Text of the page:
Essays. The word still makes me cringe for it produces a flashback to my high school days when the teacher would assign the class to write up an essay on some subject or other, usually something you were not interested in. Essays meant research. It meant time spent in the library (no Internet then). It meant writing. And writing to get to the necessary word count. In short, essays were boring. So when Best Canadian Essays 2018 (Tightrope Books) arrived in my mailbox, I cringed. Well, I needn’t for these essays are definitely not like the rambling, long-winded essays I was used to reading.
When Tightrope Books claims these are the “best” essays written in the 2018 calendar year, they are not just blowing hot air. There are seventeen skillfully written essays on all sorts of topics here. In the Preface, Series Editor Christopher Doda outlines the process he and Guest Editor Mark Kingwell undertook to get down to these few gems out of the many to be considered. After dividing up the journals to be considered for material, they begin reading. Mr. Doda states: “We do the majority of the reading in January – March, in an intensive burst. I like to joke that during this period I know everything; no matter what topic of conversation I’m around I will have a legitimate opinion. In short, I become Google.”
The collection bursts out of the gate with Peter Babiak’s “The Future is the Period at the End of a Sentence” in which he as a teacher of English Literature decries his student’s lack of knowing the basics of grammar: “Just as we shouldn’t learn how to drive without knowing traffic rules, we don’t know language without understanding even at the simplest level that sentences are made of subjects, verbs and objects.”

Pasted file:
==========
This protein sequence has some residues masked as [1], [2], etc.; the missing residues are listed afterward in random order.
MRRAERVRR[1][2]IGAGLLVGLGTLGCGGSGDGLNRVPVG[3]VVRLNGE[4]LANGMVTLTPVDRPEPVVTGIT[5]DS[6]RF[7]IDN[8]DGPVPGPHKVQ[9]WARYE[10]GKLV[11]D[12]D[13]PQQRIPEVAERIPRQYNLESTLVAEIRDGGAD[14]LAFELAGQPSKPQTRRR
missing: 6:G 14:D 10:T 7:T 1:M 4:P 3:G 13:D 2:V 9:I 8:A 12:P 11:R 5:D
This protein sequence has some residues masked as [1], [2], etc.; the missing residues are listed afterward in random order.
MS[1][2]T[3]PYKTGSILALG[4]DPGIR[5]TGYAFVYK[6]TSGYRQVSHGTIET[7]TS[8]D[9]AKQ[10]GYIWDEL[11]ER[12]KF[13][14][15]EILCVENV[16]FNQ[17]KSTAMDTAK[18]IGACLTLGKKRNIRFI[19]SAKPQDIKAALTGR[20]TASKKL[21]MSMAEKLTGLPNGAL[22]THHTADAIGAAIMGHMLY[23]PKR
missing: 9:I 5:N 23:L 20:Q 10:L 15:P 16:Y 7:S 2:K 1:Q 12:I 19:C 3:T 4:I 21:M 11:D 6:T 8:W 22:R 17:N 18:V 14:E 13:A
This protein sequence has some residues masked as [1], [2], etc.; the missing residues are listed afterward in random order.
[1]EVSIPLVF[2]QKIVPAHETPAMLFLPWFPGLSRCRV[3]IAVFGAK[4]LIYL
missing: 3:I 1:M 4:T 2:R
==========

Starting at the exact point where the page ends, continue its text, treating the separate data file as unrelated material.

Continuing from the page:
Omar Mouallem’s “Homeland for the Holidays” documents his three-week journey to Lebanon, the country of his parent’s birth. His route takes him through London, Salzburg, Krakow, Tel Aviv and finally, Bethlehem. “..during this year’s sesquicentennial celebrations I felt only a twinge of pride for my homeland [Canada] and nothing resembling the romance my parents feel for theirs, however flawed it was.” The conclusion he comes to after his sojourn was enlightening. This was for me one of “best of the best” essays contained in Best Canadian Essays 2018.
Two other thought-provoking essays stand out: “Post-Heroism?” by Richard Teleky and the brief, but direct “Stuck in the Moment” by Clive Thompson. The former addresses the idea of what the term “hero” actually entails in this post-modern, even post-human age. The latter looks at social media (such as Twitter) that employ reverse chron which Mr. Thompson says is “sucking us into the day-to-day drama of whatever’s blowing up online right now.”
These are just a few highlights from this deeply thoughtful publication that was thoroughly enjoyable to read from cover to cover. Some may refer to essays as “creative non-fiction” which I think is a more friendly (and marketable) term. I just wish this term existed when I went to school; perhaps essay-writing would have been more enjoyable.
Best Canadian Essays 2018 by Christopher Doda (Series Editor) and Mark Kingwell (Guest Editor)
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